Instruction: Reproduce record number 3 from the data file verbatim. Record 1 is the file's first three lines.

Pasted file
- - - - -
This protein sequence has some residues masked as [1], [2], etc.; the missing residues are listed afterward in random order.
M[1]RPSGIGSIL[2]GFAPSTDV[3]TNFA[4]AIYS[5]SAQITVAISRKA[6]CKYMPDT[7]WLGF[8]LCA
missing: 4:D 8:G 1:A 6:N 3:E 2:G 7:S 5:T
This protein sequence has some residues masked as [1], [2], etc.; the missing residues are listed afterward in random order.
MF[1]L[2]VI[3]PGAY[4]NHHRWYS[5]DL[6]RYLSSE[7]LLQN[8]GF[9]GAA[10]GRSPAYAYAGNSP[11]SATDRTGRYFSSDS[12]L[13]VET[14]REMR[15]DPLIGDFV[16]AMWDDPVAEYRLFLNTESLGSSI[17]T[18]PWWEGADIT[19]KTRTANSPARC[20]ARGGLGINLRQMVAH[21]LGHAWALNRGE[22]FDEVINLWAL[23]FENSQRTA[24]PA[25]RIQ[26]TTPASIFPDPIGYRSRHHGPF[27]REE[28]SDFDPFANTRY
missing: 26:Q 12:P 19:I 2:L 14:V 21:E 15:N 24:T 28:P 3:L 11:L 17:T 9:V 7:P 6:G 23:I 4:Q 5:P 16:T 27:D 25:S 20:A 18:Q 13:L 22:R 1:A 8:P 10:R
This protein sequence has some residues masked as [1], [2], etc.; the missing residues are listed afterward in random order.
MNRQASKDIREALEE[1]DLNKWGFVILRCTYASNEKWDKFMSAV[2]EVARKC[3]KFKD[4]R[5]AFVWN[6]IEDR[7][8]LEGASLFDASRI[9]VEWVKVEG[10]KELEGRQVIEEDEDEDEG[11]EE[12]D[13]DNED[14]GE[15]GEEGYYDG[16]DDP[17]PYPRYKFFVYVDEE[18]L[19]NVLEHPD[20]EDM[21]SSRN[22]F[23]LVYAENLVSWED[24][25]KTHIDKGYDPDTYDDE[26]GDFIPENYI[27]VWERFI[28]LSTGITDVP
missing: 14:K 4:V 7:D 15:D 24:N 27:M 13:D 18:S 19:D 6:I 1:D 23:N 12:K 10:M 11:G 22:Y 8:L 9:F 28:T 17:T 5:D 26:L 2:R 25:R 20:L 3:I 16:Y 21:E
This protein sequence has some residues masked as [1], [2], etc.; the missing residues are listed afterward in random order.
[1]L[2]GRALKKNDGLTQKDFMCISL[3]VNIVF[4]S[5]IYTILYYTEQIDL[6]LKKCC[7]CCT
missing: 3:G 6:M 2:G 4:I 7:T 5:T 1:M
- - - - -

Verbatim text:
This protein sequence has some residues masked as [1], [2], etc.; the missing residues are listed afterward in random order.
MNRQASKDIREALEE[1]DLNKWGFVILRCTYASNEKWDKFMSAV[2]EVARKC[3]KFKD[4]R[5]AFVWN[6]IEDR[7][8]LEGASLFDASRI[9]VEWVKVEG[10]KELEGRQVIEEDEDEDEG[11]EE[12]D[13]DNED[14]GE[15]GEEGYYDG[16]DDP[17]PYPRYKFFVYVDEE[18]L[19]NVLEHPD[20]EDM[21]SSRN[22]F[23]LVYAENLVSWED[24][25]KTHIDKGYDPDTYDDE[26]GDFIPENYI[27]VWERFI[28]LSTGITDVP
missing: 14:K 4:V 7:D 15:D 24:N 27:M 13:D 18:S 19:D 6:I 1:D 23:N 12:K 10:M 11:G 22:Y 8:L 9:F 28:T 17:T 5:D 26:L 2:R 25:R 20:L 3:I 16:Y 21:E